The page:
Max Irons & Jake Abel (The Host)

Max Irons & Jake Abel (The Host)

It was a cold and blustery Wednesday, but I didn’t let the low temp get to me. I was far too excited to interview Max Irons (Jared Howe) and Jake Abel (Ian O’Shea) of Stephenie Meyer’s latest book-to-film, The Host.

After a nervous wait, we were finally shuttled into the opulence of Augusta room in the Atlanta Four Seasons. Things went so well, we were allowed an extra five minutes of chat. Jake, Max, I & other lucky fan reporters covered everything from, dancing to desert driving, and even the possibility of life on other planets.

SHAKEFIRE (SF): Did you read the book?
MAX IRONS (MI): I got through half of it before the audition.
JAKE ABEL (JA): I read it all after I had the part. I just locked myself in my room.

SF: Do you think that director & screenwriter Andrew Niccol stays true to the book?
MI: Absolutely. Which so often isn't the case. Before we started shooting we had two weeks of rehearsal which we were all involved in; Stephenie was involved in, Andrew was involved in. It was very collaborative and we discussed what we thought was important and the essence of certain scenes were still maintained; which I think is very unusual. So I hope; what I hear from people who've seen it; the essence of the book is still very there.
JA: Even Stephenie herself said that she feels Andrew almost elevated it at times. The aesthetic of the film; how the Seekers look, and how the people dress and the world and the location of Shiprock, where our cave is. She said all of these things were much more cinematic than even she envisioned. So, not only did he take the best parts of the book and condense it down into a hundred odd pages, but he also visually brought it to life.

SF: In the movie, you do a kind of complicated dance. How was it? Did you already know how to dance like that?
MI: I like to think I've got rhythm. But no, we had a half an hour rehearsal. About a month passed and we were cool to do it, we had about 15 minutes to rehearse. You gotta think about it, there's about 50 people over there watching you and they have no qualms in yelling, "Yeah, that looks terrible. Max! Lift her up, come on." But it kind of--it looked a bit thrown together, which I think was nice. It was fun; it was one of my favorite days actually.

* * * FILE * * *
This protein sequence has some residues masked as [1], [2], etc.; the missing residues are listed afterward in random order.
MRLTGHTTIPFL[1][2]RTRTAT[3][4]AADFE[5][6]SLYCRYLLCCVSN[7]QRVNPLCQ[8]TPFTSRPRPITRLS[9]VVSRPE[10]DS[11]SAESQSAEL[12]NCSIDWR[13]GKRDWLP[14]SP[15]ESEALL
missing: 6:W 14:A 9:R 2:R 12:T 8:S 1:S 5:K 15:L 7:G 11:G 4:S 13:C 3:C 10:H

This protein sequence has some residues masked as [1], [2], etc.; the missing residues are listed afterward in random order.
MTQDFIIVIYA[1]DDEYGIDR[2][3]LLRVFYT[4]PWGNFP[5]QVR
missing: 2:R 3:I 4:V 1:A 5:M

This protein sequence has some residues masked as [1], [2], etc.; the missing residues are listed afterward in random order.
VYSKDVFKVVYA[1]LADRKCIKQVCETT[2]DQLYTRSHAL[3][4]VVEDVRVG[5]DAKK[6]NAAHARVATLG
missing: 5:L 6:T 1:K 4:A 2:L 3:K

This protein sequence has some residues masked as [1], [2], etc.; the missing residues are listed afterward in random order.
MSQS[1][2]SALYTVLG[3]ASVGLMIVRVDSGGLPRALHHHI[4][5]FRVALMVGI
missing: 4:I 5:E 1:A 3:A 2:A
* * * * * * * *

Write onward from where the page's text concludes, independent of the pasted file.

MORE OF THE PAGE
SF: I want to know, the shoot must've been grueling. I mean the location of your base. Can you tell us a little bit about what it was like?
JA: The interior of the cave was on a soundstage in Baton Rouge, LA. So, that was pretty interesting. Step outside for tea or smoke if you wanted to. It was amazing. It was a life size cave built inside a soundstage. The only thing that wasn’t there were the mirrors they ended up putting in post. But our exteriors were out in the desert in New Mexico, which was incredible, it was gorgeous.

SF: So you went out there?
JA: Yeah, really really beautiful. We have this nice shot of us trekking through the desert towards the cave and ended up doing that for about two miles. They just kept rolling we had a helicopter. They didn't end up using {the footage}, but the helicopter would come in and skim right over us. It was pretty nuts. But it was a lot of fun; we had a great time out there. There was a lot unadulterated land and it’s still kind of pure and really beautiful.

SF: In a true post-apocalyptic scenario, where would you go?
MI: I've thought about this quite a lot, I'd like to think I'd survive. I think I'd build an underground den in the forest. Who's going to look for you there? People stay in the cities in these movies. Why would you stay in the cities?!  Zombies everywhere, the aliens are buzzing around--GET OUT! Get a gun and hide in the forest. Steal food; eat squirrels. It's so obvious!
JA: It's so easy!

SF: Are you an accomplished squirrel hunter?
MI: I could hunt a squirrel. I'd make a bow & an arrow; a rudimentary bow & arrow. Or use my gun.

SF: Max, the age difference between you Saoirse is the same portrayed as it is in the book.
MI: it is pretty much, yeah.

SF: How was it working in that realm? Was it outside of your comfort zone cause she's 17?
JA: Nope, that's right in there.
MI: Strike that from the record! I'll just say this. Firstly Saoirse’s very mature, secondly, I'm very immature and thirdly, Saoirse’s father was about five feet away from me at all times and he's a tough Irish guy so, I’m not going to over step that line.
JA: Did they save the kissing scenes until her 18th birthday? Cause she had her 18th birthday on set. I don't remember.
MI: They might have for legal reasons.

SF: After looking after looking at both of your resumes; you both have done a lot but this could put you over the top on the Hollywood "It List". How do you feel about that? Are you ready for that? Do you feel that with this movie?
JA: You know, that's the great unknown and I'm glad it's not our job to worry about it. I will say that if it allows--and I think this goes for the both of us--to work with the directors that we really want to work with and we really respect, then absolutely, 100%.
MI: It's funny that you say the Hollywood "It List" as an idea. I think if you think about it in those terms, you're doomed to fail. Because if you look at the Hollywood "It List" this year; there's very little resemblance to the year before. So, if you think about it in those terms, you're going to beat yourself up. I think all you've got to do is worry about the work. Do the work while you're doing it; try to get the next good gig after.

SF: So, focus and not worry about the outside stuff?
JA MI: Yeah!
MI: It's sort of inconsequential. It's great to be appreciated and that sort of thing, but you can't control it. It's going to go up and down.